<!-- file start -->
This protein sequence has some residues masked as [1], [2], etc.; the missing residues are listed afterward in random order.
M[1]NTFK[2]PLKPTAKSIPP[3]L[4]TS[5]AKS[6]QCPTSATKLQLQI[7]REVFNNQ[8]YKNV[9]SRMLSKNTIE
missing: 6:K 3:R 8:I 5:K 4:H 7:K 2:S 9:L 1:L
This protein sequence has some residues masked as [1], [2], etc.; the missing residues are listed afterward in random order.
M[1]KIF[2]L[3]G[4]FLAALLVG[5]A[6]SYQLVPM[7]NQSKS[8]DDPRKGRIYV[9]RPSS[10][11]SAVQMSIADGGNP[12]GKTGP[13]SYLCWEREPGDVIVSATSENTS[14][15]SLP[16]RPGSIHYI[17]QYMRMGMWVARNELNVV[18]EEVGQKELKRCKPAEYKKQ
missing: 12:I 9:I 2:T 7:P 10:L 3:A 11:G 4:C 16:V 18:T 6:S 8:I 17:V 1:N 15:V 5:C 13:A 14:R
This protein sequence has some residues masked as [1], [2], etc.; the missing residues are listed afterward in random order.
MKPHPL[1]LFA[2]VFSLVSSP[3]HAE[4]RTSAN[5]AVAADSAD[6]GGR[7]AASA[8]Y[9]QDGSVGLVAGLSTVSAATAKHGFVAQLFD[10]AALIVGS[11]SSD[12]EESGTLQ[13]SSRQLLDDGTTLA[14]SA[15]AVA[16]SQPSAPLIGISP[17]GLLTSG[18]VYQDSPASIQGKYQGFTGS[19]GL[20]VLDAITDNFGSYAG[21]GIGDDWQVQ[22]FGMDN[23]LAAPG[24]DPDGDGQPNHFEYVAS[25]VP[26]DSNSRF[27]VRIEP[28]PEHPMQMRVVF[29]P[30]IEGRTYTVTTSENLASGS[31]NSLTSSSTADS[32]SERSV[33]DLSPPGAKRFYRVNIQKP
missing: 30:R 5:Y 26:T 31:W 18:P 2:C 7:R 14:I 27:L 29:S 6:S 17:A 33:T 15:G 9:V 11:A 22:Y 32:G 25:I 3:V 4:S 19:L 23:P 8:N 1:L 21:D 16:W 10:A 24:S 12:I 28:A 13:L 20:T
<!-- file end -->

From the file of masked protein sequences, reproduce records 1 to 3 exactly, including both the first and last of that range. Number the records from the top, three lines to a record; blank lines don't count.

This protein sequence has some residues masked as [1], [2], etc.; the missing residues are listed afterward in random order.
M[1]NTFK[2]PLKPTAKSIPP[3]L[4]TS[5]AKS[6]QCPTSATKLQLQI[7]REVFNNQ[8]YKNV[9]SRMLSKNTIE
missing: 6:K 3:R 8:I 5:K 4:H 7:K 2:S 9:L 1:L
This protein sequence has some residues masked as [1], [2], etc.; the missing residues are listed afterward in random order.
M[1]KIF[2]L[3]G[4]FLAALLVG[5]A[6]SYQLVPM[7]NQSKS[8]DDPRKGRIYV[9]RPSS[10][11]SAVQMSIADGGNP[12]GKTGP[13]SYLCWEREPGDVIVSATSENTS[14][15]SLP[16]RPGSIHYI[17]QYMRMGMWVARNELNVV[18]EEVGQKELKRCKPAEYKKQ
missing: 12:I 9:I 2:T 7:P 10:L 3:A 11:G 4:C 16:V 18:T 6:S 8:I 17:V 1:N 15:V 5:C 13:A 14:R
This protein sequence has some residues masked as [1], [2], etc.; the missing residues are listed afterward in random order.
MKPHPL[1]LFA[2]VFSLVSSP[3]HAE[4]RTSAN[5]AVAADSAD[6]GGR[7]AASA[8]Y[9]QDGSVGLVAGLSTVSAATAKHGFVAQLFD[10]AALIVGS[11]SSD[12]EESGTLQ[13]SSRQLLDDGTTLA[14]SA[15]AVA[16]SQPSAPLIGISP[17]GLLTSG[18]VYQDSPASIQGKYQGFTGS[19]GL[20]VLDAITDNFGSYAG[21]GIGDDWQVQ[22]FGMDN[23]LAAPG[24]DPDGDGQPNHFEYVAS[25]VP[26]DSNSRF[27]VRIEP[28]PEHPMQMRVVF[29]P[30]IEGRTYTVTTSENLASGS[31]NSLTSSSTADS[32]SERSV[33]DLSPPGAKRFYRVNIQKP
missing: 30:R 5:Y 26:T 31:W 18:P 2:C 7:R 14:I 27:L 29:S 6:S 17:A 33:T 15:G 9:V 11:A 22:Y 32:G 25:I 3:V 4:S 19:L 23:P 8:N 1:L 21:D 16:W 10:A 24:S 12:I 28:A 13:L 20:T